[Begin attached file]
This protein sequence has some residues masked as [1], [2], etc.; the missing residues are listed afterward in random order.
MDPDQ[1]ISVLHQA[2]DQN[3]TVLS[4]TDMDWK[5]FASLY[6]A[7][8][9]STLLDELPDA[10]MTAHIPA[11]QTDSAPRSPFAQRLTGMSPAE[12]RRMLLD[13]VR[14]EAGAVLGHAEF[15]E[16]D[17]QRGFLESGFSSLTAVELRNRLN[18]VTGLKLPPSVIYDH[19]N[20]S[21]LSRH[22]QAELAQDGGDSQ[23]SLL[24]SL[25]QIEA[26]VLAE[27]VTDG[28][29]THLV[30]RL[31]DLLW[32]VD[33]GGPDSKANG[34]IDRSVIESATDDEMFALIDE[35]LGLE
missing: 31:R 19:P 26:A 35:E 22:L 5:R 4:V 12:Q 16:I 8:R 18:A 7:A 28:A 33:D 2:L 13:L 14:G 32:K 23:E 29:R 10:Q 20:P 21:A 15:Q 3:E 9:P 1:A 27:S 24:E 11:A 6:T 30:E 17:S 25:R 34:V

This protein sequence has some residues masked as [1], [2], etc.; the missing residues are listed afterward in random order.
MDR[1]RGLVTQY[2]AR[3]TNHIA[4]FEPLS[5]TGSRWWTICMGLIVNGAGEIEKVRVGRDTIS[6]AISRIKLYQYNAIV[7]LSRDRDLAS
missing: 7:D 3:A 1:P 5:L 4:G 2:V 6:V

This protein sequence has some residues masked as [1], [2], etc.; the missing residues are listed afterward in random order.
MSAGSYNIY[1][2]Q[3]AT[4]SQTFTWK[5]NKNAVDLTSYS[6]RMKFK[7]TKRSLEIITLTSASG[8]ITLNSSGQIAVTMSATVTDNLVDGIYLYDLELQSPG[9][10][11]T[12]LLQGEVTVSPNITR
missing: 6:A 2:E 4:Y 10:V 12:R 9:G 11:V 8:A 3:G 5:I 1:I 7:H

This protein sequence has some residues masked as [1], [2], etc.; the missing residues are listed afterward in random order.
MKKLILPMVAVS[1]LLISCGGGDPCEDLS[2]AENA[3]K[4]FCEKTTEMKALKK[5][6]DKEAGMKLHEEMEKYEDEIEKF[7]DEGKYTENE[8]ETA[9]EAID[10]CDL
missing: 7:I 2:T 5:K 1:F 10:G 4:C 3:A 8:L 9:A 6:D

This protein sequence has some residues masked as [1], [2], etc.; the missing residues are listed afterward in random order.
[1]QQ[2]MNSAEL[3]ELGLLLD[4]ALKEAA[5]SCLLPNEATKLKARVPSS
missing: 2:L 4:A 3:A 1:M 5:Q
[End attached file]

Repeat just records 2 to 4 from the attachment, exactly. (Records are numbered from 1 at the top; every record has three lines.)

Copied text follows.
This protein sequence has some residues masked as [1], [2], etc.; the missing residues are listed afterward in random order.
MDR[1]RGLVTQY[2]AR[3]TNHIA[4]FEPLS[5]TGSRWWTICMGLIVNGAGEIEKVRVGRDTIS[6]AISRIKLYQYNAIV[7]LSRDRDLAS
missing: 7:D 3:A 1:P 5:L 4:G 2:V 6:V

This protein sequence has some residues masked as [1], [2], etc.; the missing residues are listed afterward in random order.
MSAGSYNIY[1][2]Q[3]AT[4]SQTFTWK[5]NKNAVDLTSYS[6]RMKFK[7]TKRSLEIITLTSASG[8]ITLNSSGQIAVTMSATVTDNLVDGIYLYDLELQSPG[9][10][11]T[12]LLQGEVTVSPNITR
missing: 6:A 2:E 4:Y 10:V 12:R 9:G 11:V 8:A 3:G 5:I 1:I 7:H

This protein sequence has some residues masked as [1], [2], etc.; the missing residues are listed afterward in random order.
MKKLILPMVAVS[1]LLISCGGGDPCEDLS[2]AENA[3]K[4]FCEKTTEMKALKK[5][6]DKEAGMKLHEEMEKYEDEIEKF[7]DEGKYTENE[8]ETA[9]EAID[10]CDL
missing: 7:I 2:T 5:K 1:F 10:G 4:C 3:A 8:L 9:A 6:D